4 thoughts on “12-Note Polyphony On An Arduino Synth” – Hackaday

4-thoughts-on-“12-note-polyphony-on-an-arduino-synth”-–-hackaday

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When synthesizers first hit the scene back in the mid-20th century, many were monophonic instruments, capable of producing just one pitch at a time. This was a major limitation, and over time polyphonic synthesizers began to flood into the scene, greatly expanding performance possibilities. [Kevin] decided to build his own polyphonic synthesizer, but far from taking the easy route, he built it around the Arduino Uno – not a platform particularly well known for its musical abilities! 

[Kevin]’s build manages 12-note polyphony, an impressive feat for the ATmega328 at the heart of the Arduino Uno. It’s done by running an interrupt on a timer at a steady rate, and implementing 12 counters, one per note. When a counter overflows, a digital IO pin is flipped. This outputs a square wave at a certain pitch on the IO pin, producing the given note. The outputs of 12 digital IO pins are mixed together with a simple resistor arrangement, producing a basic square wave synth. Tuning isn’t perfect, but [Kevin] notes a few ways it could be improved down the line.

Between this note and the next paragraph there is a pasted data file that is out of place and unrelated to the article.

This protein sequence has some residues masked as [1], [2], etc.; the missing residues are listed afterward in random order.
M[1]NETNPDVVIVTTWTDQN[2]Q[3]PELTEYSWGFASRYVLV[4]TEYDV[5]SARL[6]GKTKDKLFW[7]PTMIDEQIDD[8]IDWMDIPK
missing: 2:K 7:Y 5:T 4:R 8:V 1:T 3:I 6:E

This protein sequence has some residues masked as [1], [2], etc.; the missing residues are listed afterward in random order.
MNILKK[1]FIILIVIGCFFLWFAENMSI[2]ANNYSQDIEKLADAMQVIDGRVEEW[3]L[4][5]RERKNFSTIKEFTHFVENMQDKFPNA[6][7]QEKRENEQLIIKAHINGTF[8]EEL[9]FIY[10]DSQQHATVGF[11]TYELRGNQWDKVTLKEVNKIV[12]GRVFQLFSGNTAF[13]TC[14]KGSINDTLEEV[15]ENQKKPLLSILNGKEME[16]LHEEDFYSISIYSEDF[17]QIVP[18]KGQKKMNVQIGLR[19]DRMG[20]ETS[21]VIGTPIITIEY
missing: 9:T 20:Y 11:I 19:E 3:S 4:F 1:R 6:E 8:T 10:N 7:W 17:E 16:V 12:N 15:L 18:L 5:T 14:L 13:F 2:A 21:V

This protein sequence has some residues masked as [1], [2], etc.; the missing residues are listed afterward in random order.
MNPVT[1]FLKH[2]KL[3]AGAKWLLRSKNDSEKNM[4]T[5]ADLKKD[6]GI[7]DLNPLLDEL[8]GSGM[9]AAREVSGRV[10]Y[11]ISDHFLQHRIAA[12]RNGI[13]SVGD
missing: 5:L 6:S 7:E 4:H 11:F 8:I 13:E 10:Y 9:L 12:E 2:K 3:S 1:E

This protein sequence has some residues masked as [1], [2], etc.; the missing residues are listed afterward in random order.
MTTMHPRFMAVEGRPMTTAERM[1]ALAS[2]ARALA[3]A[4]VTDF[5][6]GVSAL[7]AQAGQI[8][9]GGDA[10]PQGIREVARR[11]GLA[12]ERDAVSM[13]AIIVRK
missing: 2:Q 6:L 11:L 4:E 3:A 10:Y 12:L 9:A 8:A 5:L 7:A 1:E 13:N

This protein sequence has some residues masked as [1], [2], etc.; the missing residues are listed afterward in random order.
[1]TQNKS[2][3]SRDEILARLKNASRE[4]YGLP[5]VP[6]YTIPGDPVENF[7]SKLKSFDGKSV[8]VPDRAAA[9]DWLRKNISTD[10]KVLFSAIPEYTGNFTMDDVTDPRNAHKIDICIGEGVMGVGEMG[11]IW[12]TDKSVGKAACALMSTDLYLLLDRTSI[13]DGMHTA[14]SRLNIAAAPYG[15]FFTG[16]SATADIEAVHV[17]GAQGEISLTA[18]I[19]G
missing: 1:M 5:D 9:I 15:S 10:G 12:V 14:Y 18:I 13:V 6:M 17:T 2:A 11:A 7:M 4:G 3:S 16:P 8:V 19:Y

[Kevin] has added features along the way, expanding the simple synth to work over several octaves via MIDI, while also building a small tactile button keyboard, too. It’s a project that serves as a great gateway into basic synthesis and music electronics, and we’re sure [Kevin] learned a lot along the way. We’ve seen other microcontroller synths before too, like this tiny device that fits inside a MIDI plug. Video after the break.

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